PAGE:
SIG: Difficulty processing speech comes up several times in your book -- with misunderstood words, understanding jokes, talking on the phone, and the overwhelming effect the toddler-talkiness of your youngest daughter has on you. You also talk about the sense of loss of humanness that concussives feel and for you that included losing your connection with God, which you’d always seen in terms of a dialogue. Are these two phenomena related?
CE: I would characterize those as three different problems. The first one is just the processing of sounds and speech, and this was a really big problem for me. Speech carries meaning in it: People says things to paint pictures in our heads so we know what they are thinking. This is actually a very complex process in our brain. Most of what people communicate with is not actually present in the words, but because we’re listening and we share a worldview, we know what they’re talking about. If you say, “I’m going out because the refrigerator is empty,” I know that you’re out of food, you haven’t eaten lunch, etc, even though you haven’t said any of that, because we share a worldview. But I couldn’t form these images fast enough to keep up with the speech. Then I would get a little bit behind and have to save what the speaker was saying and queue that up while also trying to process what they were saying now, and as that happens my brain is getting more fatigued, and then I’m getting farther behind and could attend even less to what the speaker is saying, in this overwhelming downward spiral. The reason it might be such a particular problem for a concussive is that you also can’t filter out the information: you can’t turn off the input so you’re forced to try to process it. It’s the equivalent of having five people talking to you at once, in this painful overwhelming sense that is like just going mad. This was a common and very difficult experience for me leading to social difficulties when I hung up the phone on someone, or walked out of the room in the middle of a conversation with a person who didn’t understand what was happening.
For the second part, the spiritual relationship I had always felt, I don’t think the salient feature was so much that it was a dialogue. It was the fact that I had lost the geometric/spatial ability to support the concept of a relationship between me and others: that is, I’d always felt spiritually connected to something that’s very essentially and persistently not me. That connection would come in the form of a dialogue, yes, but like with the flatness of emotions -- except in this case not temporary -- it was more the relationship part of my experience of God in my life that had gone missing. It didn’t change my faith, but it was certainly a less joyful and a more sterile existence. A tangible loss I felt every minute of the day. Interestingly it gave me a great appreciation for those highly spiritual people who say they’ve never had that visceral connection with God.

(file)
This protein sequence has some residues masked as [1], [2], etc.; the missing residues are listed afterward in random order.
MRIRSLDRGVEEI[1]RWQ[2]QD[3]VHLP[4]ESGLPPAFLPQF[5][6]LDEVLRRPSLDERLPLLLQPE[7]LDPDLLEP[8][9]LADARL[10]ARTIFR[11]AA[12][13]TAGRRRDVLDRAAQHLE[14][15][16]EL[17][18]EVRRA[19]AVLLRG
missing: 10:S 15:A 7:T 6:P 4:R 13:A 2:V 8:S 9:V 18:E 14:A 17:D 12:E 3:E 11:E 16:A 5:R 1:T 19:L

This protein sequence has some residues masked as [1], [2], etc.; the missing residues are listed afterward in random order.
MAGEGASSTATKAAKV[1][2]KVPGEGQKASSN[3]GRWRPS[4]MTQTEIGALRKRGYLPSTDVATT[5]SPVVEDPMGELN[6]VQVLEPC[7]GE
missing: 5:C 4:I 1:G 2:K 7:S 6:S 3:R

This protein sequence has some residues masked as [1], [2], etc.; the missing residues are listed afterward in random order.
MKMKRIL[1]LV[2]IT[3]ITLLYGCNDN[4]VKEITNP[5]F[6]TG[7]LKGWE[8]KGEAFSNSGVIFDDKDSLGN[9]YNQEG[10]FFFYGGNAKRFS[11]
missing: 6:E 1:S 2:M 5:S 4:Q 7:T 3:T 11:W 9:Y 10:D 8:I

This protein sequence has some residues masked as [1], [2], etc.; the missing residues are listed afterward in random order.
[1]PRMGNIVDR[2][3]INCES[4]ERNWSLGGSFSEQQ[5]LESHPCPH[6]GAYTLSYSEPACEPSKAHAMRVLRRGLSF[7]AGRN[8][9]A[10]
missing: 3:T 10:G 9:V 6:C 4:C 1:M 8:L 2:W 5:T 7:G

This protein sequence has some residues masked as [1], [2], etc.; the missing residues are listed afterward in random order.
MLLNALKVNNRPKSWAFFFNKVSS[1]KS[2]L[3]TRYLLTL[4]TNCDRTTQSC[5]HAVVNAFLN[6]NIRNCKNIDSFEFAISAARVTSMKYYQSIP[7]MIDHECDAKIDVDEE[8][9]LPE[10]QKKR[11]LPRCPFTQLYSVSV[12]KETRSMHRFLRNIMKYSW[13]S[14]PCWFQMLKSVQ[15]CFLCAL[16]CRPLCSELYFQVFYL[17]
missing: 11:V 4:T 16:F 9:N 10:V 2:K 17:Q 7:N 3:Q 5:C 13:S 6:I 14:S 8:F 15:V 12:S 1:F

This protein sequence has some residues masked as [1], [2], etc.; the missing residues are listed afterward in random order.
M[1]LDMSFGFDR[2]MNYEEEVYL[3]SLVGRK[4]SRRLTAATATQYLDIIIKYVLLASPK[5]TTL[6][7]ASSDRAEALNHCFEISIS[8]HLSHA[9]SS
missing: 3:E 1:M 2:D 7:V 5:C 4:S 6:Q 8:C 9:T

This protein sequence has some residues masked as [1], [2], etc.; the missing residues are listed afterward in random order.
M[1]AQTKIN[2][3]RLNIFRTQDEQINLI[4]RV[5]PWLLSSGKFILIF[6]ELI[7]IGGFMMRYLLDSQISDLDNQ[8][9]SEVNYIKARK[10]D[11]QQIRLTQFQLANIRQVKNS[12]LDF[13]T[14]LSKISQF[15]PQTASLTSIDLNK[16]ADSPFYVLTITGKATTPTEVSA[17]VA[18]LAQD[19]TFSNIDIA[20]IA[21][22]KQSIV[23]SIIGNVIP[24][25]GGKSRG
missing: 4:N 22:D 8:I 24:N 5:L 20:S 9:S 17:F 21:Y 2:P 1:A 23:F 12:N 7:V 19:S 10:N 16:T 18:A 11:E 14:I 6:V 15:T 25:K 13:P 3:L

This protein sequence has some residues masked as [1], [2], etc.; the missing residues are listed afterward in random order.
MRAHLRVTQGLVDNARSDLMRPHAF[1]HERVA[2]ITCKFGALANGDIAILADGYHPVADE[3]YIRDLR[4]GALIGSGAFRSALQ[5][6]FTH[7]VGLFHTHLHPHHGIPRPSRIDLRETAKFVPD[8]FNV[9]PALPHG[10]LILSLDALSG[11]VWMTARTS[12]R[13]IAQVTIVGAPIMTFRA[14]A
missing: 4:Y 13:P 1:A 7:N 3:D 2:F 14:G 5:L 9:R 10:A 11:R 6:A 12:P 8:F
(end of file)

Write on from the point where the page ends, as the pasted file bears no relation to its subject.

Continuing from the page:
Another way to think of this is that the speech processing was real-time sequential processing of an ephemeral input stream, one word after another, but the problem with God was more the loss of a simultaneous connection in all directions at once.
The third, the sense of alienation, which was true for me, and I believe is quite common with other concussives as well, can be quite profound. Losing the sense of relationships and the ability to process speech can be pretty isolating just in themselves. Then add to these hundreds of other small ways in which we are no longer ourselves, and the end result is that you’ve just become this impoverished alien being walking around in what used to be a human body.
For example, one of the small things is the misuse of words. I had a whole file I called "Word Misuse," in which I kept hundreds of examples of which words I used incorrectly, and how it happened. When this happens over and over again, you just are this odd person with nothing quite working correctly. There are so many hundreds of thousands of these tiny breakdowns; there’s this machinery and you can’t inhabit it anymore, you can’t fit in this damaged machine. The machinery that supports me wasn’t there.
When the ghost returned, it was a little scary because up until then, I hadn’t had any hallucinations or inability to see the world around me. We later considered it might have been an odd form of Charles Bonnet syndrome, or a position-movement syndrome that a Swiss study recently reported. Interestingly I’ve had a number of people say quite emphatically, You’re talking about this shamanic traditional interpretation of the soul leaving the body because the trauma is too much for it to stay. I’m just reporting this, I don’t know much about it.
SIG: So it turns out our visual and spatial abilities play a special role in making thought and movement work. As does decision-making. Is there a brain relationship between visualization and decision-making?
CE: There is. I’m not an expert on the underlying neuroscience, but I definitely had my very clear experience that is: Our bodies don’t respond to what we tell them to do, or even our stated desires. They respond to visual/spatial representations that mark lower-level goals.